When you add 1000 Likes (or any number for that matter) who have no intention of engaging with your Page, you are actually Decreasing your Page’s popularity rather than Increasing it.

It works like this. When you post anything to your page, Facebook with all its evil machinations will only bother to make sure it’s seen by a ridiculously small number of people, determined arbitrarily. However, if that small number of people actively engage with the post by liking it, commenting on it, and / or sharing it, the post’s reach grows. If on the other hand that small number of people immediately ignore it, that post’s reach atrophies and dies.

Hence, if the vast majority of people who supposedly “Like” your page don’t actually read your posts, you will inevitably see your reach shrivel and die. This has led me to propose the following radical solution to the Facebook Page Like Scandal. It may seem counter-intuitive at first, but stay with me for the moment. It is this:


Yes! This is why I say in the title to this blog post “You Have Been Lied To,” because there are self-appointed marketing Gurus who try to sell people the idea that maximising Page Likes is the be-all-and-end-all. Wrong. You should only try to maximise the number of genuine fans for your page – people who are willing to engage with it. All the rest are worse than useless, they are negative influences in your pages popularity.

Take two Facebook pages, one with 100 likes, and the other with 1000 likes. Unfortunately, however, 900 of the second page’s fans are not particularly interested, whilst all of the former have a past-record of engaging with the page’s posts. Each page has effectively the same number of real fans, but in the former case there is a 100% chance that the page’s post will have a higher than usual reach, whilst in the latter there is a 90% chance that it will have a lower than usual reach. A page which limits itself only to genuine fans is a more effective marketing tool than a page with a larger number of redundant Likes.

Hence, here are my Dos and Don’ts:


  • As an author, encourage actual customers to like your Page – by including the Page address within the book. If they have already paid to read you, they are more likely to invest their time and effort into your fan page.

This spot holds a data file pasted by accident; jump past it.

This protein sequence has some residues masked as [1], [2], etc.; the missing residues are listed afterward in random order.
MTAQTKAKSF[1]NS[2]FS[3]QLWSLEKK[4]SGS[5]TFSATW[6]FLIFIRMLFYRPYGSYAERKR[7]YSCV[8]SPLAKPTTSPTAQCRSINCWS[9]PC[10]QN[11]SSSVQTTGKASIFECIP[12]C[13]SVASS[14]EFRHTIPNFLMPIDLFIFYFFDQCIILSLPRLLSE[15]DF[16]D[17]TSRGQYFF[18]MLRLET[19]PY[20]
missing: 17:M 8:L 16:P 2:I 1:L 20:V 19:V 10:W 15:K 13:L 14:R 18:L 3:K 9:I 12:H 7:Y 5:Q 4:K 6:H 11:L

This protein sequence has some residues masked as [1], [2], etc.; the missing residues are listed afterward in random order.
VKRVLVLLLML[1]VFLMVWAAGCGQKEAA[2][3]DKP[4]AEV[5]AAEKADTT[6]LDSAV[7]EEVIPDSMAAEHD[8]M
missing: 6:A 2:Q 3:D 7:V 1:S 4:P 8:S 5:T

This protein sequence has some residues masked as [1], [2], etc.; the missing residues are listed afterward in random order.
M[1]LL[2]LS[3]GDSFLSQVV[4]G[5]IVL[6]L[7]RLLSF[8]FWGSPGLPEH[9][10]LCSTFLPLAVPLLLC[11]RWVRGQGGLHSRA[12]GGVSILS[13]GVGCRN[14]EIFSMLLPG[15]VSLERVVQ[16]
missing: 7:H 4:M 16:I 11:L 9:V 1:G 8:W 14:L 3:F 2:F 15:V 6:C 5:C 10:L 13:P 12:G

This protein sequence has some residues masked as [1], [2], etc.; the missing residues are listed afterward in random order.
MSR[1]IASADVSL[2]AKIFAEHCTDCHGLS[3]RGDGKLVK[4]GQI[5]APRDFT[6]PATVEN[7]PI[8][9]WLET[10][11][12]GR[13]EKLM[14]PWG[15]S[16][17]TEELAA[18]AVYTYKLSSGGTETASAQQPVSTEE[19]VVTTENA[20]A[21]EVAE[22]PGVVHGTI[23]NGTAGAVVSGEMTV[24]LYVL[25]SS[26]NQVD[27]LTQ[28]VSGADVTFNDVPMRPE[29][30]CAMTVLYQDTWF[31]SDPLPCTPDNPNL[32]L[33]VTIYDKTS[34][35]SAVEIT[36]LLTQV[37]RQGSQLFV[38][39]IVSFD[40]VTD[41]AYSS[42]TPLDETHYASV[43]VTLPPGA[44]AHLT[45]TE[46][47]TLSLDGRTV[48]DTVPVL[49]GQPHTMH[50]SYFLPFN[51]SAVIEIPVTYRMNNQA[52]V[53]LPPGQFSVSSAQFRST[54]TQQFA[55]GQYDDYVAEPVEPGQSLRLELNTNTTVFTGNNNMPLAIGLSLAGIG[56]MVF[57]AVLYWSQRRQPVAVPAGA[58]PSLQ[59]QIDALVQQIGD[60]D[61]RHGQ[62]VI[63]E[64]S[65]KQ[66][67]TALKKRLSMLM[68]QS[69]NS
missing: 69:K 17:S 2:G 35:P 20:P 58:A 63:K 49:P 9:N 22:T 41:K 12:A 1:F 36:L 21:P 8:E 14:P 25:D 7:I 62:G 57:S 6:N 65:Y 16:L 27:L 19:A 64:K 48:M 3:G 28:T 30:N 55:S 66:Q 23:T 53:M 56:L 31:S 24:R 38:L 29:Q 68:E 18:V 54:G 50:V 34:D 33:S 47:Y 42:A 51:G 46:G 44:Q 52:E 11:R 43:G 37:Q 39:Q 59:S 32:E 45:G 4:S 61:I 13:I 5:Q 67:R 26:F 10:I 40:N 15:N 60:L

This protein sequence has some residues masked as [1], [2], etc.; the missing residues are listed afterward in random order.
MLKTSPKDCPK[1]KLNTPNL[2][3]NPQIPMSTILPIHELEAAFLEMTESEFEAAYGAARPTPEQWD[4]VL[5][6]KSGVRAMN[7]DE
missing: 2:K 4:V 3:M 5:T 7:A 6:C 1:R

• Encourage people who have engaged with you in the past to Like your page.
  • Limit invites to like your page to those in the field of interest relevant to your book.
  • Controversial one here – go into your page’s settings and  block it from being seen in known Link-Farm countries. See the Video above. You ought to know which countries your books actually sell in – authors with KDP will find that Amazon actually tells you. If, therefore, you have a suspiciously large number of “Likes” in places like Papua New Guinea or the Philippines, but don’t recall ever having sold a book there, you know what to do. FYI, the countries named and shamed in the video above are Egypt, India, Nepal. Bangladesh, Papua New Guinea, and the Philippines. There may be others, so be vigilant.
  • Get rid of suppose Fans whom you acquired through artificial Liking-schemes in the past. This is tricky because it may mean having to go into the Likes list of your page – several times – to de-select them one by one. The alternative is to
  • Be prepared to bite the bullet and start again with a new Page – but done properly this time.
  • Only post content that people are likely to engage with – i.e. in the form of sharing, commenting and liking. My current best reach, purely organic, for a post is 25% of the Page’s total likes, mainly because it was shared a lot and got a lot of people talking. One can’t really complain about a low organic reach if an given update is not actually that interesting.


  • Use “Link Farm” sites (see the video featured above), which “illegitimately” increase your Page Likes in return for money.
  • Pay Facebook to advertise for more likes – because, as the video above implies, Facebook are effectively using Link Farms as well!
  • Participate in “Like Page For Like” groups or events.
  • Like a page unless you actively intend to engage with the posts on it.


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What if this life is just one big lucid dream?

Inception meme

The difference between Lucid Dreaming and real life explained.

This sort of remark comes up on Twitter regularly – so I thought I’d enlist the cast of Inception to help explain it.

There is a quick way to discover whether this life really is a lucid dream or not. If it is, you can change it to what you want, using the power of your mind. In order to do this with ease one would normally need to do a lot of practice training one’s mind (e.g. through self-hypnosis) whilst awake. Thus the successful lucid dreamer can give him or herself unlimited super-powers, through an act of Will.

It gets complicated however when one considers that it is possible to use the power of the mind to alter ones waking circumstances as well. Most obviously through plain old hard work, but also through the law of attraction, and through the practice of Magick.

Hence real life is in fact a type of Lucid Dream after all – just not as immediate!

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April 17, 2014 · 7:48 pm